1924 – The Royal Greenwich Observatory begins broadcasting hourly time signals known as the “Greenwich Time Signal”

1937 – Franklin D. Roosevelt proposes a plan to enlarge the Supreme Court of the United States

1941 – During World War II, Allied forces begin Battle of Keren

1958 – A hydrogen bomb is lost by the United States Air Force (the Tybee bomb) off the coast of Savannah, Georgia, and has never been found

1971 – Astronauts aboard Apollo 14 land on the surface of the moon

1972 – Bob Douglas is elected into the Basketball Hall of Fame, the first African-American to achieve the honour

1976 – The Swine Flu Outbreak of 1976 originates in Fort Dix, New Jersey

1988 – Manuel Noriega is indicted on drug smuggling and money laundering charges

1994 – Sixty people are killed and another 200 are injured after a mortal shell slams into a Sarajevo marketplace during the war in Bosnia-Herzegovina

1997 – A $71 million fund to aid Holocaust survivors and their families is established by three of Switzerland’s largest financial institutions

2008 – A major tornado outbreak occurs in the Southern United States, killing fifty-seven people

So, aside from the one event that happened in 1972, there wasn’t a lot to choose from.  Sure, I could have done a feature on the Baskeball Hall of Fame, but because I know very little about basketball, I didn’t think I could do it justice.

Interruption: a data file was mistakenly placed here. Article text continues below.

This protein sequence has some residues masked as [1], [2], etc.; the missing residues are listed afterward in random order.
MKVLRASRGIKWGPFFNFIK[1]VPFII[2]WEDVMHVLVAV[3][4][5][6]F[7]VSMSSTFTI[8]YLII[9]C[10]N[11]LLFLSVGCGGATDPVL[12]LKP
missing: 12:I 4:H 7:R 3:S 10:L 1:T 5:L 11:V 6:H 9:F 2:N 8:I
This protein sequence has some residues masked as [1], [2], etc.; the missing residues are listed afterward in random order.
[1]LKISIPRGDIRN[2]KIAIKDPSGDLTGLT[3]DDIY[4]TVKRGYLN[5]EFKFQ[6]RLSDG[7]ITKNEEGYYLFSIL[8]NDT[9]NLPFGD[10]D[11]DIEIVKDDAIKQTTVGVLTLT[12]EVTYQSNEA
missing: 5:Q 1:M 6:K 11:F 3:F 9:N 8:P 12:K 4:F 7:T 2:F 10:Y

There’s also a lot of celebrity birthdays for February 5, and the following people are turning one year older today...Al Worthington, Hank Aaron, Don Cherry, Stuart Damon, Larry Hillman, Jane Bryant Quinn, Dick Warlock, David Selby, Roger Staubach, Cory Wells (Three Dog Night), Nolan Bushnell, Michael Mann, Craig Morton, Al Kooper, Charlotte Rampling, Darrell Waltrip, Christopher Guest, Barbara Hershey, Errol Morris, Tom Wilkinson, Jonathan Freeman, Cliff Martinez (Red Hot Chili Peppers), Mike Heath, David Wiesner, Jennifer Jason Leigh, Laura Linney, Duff McKagan (Guns N Roses), Chris Parnell, Roberto Alomar, Bobby Brown, Sara Evans, Adam Carson (AFI), Brian Moorman, Adam Everett, Ahmad Merritt, Shawn Reaves, Brian Russell, Diedra Dionne, Brian Everett, Nate Salley, Lindsey Cardinale, Crystal Hunt, Paul Vandervort, Ashley Simmons, Jeremy Sumpter, and Davis Cleveland.

So, what date have I decided to finally settle on?

Well, it’s this one.  February 5, 1986.